Halliburton Co.’s revenue dropped by 36 percent, pushing the world’s largest provider of fracking services to a third-quarter loss as the worst crude-market downturn in decades reshapes the industry.
The Houston-based company had a loss of $54 million, or 6 cents a share, compared with net income of $1.2 billion, or $1.41, a year earlier, according to a statement Monday. Excluding certain items, the per-share result was 4 cents more than the 27-cent average of 34 analysts’ estimates compiled by Bloomberg. Sales dropped to $5.6 billion.
“It was a challenging period,” Luke Lemoine, an analyst at Capital One Southcoast in New Orleans who rates the shares the equivalent of a buy and owns none, said before the results were released. “Most people at the beginning of the quarter were expecting things to level off. Well, they continued to more or less crash.”
Oil has swung between a bear and a bull market in North America this year as the drilling rig count slid. Explorers have cut more than $100 billion from global spending plans for the year after crude prices fell by more than half since June 2014.
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Prices that service companies charge for hydraulic fracturing, which blasts water, sand and chemicals underground to release trapped hydrocarbons, are projected to fall as much as 37 percent in North America this year, according to IHS Inc.
Halliburton is operating near break-even in North America, reporting an operating profit margin of 0.8 percent in the quarter, while Schlumberger Ltd. reported a margin of 8.9 percent for the same period last week.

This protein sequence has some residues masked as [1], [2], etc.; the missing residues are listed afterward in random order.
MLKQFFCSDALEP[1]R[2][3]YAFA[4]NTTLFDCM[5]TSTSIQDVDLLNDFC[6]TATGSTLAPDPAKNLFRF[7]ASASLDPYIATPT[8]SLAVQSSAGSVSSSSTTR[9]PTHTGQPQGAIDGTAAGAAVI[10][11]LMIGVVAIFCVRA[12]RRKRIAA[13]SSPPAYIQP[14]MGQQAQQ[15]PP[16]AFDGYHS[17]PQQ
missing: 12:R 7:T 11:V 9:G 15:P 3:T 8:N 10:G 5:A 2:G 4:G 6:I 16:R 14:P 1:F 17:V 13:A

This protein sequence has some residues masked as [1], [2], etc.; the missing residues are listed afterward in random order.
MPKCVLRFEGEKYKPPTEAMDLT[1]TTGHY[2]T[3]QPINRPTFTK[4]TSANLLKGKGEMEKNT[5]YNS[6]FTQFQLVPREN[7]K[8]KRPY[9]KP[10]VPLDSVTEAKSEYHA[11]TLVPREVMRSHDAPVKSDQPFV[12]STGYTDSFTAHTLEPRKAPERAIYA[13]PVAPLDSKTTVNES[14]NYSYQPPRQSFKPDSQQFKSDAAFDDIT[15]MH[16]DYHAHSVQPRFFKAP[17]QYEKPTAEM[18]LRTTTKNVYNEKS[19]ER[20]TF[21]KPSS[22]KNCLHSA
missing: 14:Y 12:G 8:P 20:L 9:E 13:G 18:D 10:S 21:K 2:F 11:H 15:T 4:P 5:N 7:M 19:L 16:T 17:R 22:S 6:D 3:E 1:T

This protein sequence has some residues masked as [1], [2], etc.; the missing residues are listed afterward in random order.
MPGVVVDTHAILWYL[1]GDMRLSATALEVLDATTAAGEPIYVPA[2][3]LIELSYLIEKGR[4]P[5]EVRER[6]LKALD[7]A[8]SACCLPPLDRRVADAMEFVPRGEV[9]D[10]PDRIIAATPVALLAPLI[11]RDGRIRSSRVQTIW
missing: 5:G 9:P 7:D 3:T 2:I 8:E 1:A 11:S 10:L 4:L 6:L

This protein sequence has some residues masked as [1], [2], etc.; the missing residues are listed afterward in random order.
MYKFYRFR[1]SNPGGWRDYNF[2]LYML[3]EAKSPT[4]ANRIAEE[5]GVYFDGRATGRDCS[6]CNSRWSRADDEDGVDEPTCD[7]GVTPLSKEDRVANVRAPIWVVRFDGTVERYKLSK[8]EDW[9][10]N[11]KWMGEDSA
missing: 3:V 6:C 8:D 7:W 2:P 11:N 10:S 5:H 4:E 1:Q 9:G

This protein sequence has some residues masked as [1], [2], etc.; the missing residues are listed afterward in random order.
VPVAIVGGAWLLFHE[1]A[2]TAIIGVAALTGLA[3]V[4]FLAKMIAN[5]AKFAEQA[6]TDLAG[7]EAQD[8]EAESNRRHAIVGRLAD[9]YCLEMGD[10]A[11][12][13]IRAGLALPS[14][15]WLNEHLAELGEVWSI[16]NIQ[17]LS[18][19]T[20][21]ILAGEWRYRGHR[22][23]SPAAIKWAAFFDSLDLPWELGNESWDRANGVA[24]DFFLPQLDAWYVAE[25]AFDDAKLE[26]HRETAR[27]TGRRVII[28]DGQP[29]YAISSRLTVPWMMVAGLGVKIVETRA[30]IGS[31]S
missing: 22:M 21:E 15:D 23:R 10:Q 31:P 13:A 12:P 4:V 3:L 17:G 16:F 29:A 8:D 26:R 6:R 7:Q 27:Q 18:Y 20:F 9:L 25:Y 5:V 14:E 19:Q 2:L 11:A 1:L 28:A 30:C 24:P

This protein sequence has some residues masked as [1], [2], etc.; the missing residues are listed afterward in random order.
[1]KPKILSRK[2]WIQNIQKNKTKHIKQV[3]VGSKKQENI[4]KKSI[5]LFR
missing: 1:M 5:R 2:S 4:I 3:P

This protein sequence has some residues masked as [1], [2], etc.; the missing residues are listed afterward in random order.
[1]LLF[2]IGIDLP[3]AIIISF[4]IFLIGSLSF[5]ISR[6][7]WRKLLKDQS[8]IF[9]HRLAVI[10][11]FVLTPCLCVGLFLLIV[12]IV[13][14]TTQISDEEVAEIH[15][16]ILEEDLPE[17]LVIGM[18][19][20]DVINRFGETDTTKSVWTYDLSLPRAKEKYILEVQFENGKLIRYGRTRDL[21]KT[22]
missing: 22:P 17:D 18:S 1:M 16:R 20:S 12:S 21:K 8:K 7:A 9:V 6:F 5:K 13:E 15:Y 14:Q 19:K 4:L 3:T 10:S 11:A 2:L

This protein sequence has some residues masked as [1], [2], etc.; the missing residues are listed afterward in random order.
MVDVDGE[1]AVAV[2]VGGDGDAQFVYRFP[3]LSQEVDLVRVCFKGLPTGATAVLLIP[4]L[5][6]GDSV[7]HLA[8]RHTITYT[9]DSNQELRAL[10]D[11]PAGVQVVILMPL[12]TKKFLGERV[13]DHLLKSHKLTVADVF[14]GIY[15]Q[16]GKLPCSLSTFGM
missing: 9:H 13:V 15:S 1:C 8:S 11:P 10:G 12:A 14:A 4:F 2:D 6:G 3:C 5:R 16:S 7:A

Halliburton has said it’s working at costs higher than the market needs right now so it can be ready for the extra work that comes in once its deal closes in the next few months to buy rival Baker Hughes Inc.
“We are not going to try to call the exact shape of recovery, but we expect that the longer it takes, the sharper it will be,” Chief Executive Officer Dave Lesar said in the statement. “Ultimately, when this market recovers we believe North America will respond the quickest and offer the greatest upside, and that Halliburton will be positioned to outperform.”
Schlumberger predicted last week that it will be 2017 before the industry recovers from the worst oil market rout in decades.
“The market is underestimating how long this period is going to take,” Paal Kibsgaard, Schlumberger’s chief executive officer, said on a conference call with analysts and investors after the world’s largest oilfield services provider reported a 49 percent drop in third-quarter profit.
To survive the downturn and better compete with its largest rival, Halliburton, the second-largest oilfield services provider, is looking to sell assets to win regulatory approval for its acquisition of No. 3 Baker Hughes, a deal valued at $34.6 billion when it was announced in November 2014.
Halliburton took one-time charges of $319 million after taxes in the quarter related to the lower value of its assets due to the oil market downturn and costs related to the Baker Hughes deal.
“North America came in roughly in line,” James West, an analyst at Evercore ISI in New York who rates the shares a buy and owns none, said in a phone interview. “We had expected a break even quarter for them, given they’re carrying about 400 basis points of extra costs right related to the Baker transaction.”
The results were released before the start of regular trading in New York. Halliburton, which has 27 buy ratings from analysts, 8 holds and 1 sell, fell 0.8 percent to $37.49 a share at 8:15 a.m. in New York.
Baker Hughes will release its results on Oct. 21.